Lussac's hydro-lighter, 19th century

Lussac's hydro-lighter, 19th century

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Credit: CCI ARCHIVES/SCIENCE PHOTO LIBRARY

Caption: Lussac's hydro-lighter. 19th century artwork of the hydro-lighter invented by the French chemist and physicist Joseph Louis Gay-Lussac (1778-1850). Gay-Lussac carried out work on alcohol-water mixtures, and also on the combustion of hydrogen and oxygen to produce water. Here, the jar contains a volatile fuel that produces a flammable gas in the space above the liquid. The ignition switch has been pressed (upper left) to produce a flame (upper right). A safety valve is seen to the left of the flame. Modern cigarette lighters are based on a similar design. Artwork taken from Grands Hommes et Grands Faits de l'Industrie (Great Men and Great Facts of Industry), France, circa 1880.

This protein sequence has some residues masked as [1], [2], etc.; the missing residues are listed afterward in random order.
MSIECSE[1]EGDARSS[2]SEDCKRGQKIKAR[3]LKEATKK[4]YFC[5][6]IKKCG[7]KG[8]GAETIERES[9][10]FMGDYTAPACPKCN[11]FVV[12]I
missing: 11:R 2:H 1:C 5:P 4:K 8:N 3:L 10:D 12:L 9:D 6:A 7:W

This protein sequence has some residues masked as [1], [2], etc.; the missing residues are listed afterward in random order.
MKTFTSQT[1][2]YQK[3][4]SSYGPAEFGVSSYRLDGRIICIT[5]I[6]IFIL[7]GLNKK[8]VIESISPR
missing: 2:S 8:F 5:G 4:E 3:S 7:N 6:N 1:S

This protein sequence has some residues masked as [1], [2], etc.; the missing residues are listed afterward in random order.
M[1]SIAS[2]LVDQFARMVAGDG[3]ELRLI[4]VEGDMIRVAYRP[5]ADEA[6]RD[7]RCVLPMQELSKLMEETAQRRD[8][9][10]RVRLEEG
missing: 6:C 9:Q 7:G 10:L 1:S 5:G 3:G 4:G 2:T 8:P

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Keywords: 1800s, 1823, 19th century, apparatus, artwork, black-and-white, caucasian, chemical, chemistry, device, equipment, europe, european, flame, flammable, france, french, fuel, gay lussac, historical, history, history of science, igniting, illustration, invention, lighter, lighting, monochrome, switch, technological, technology, white

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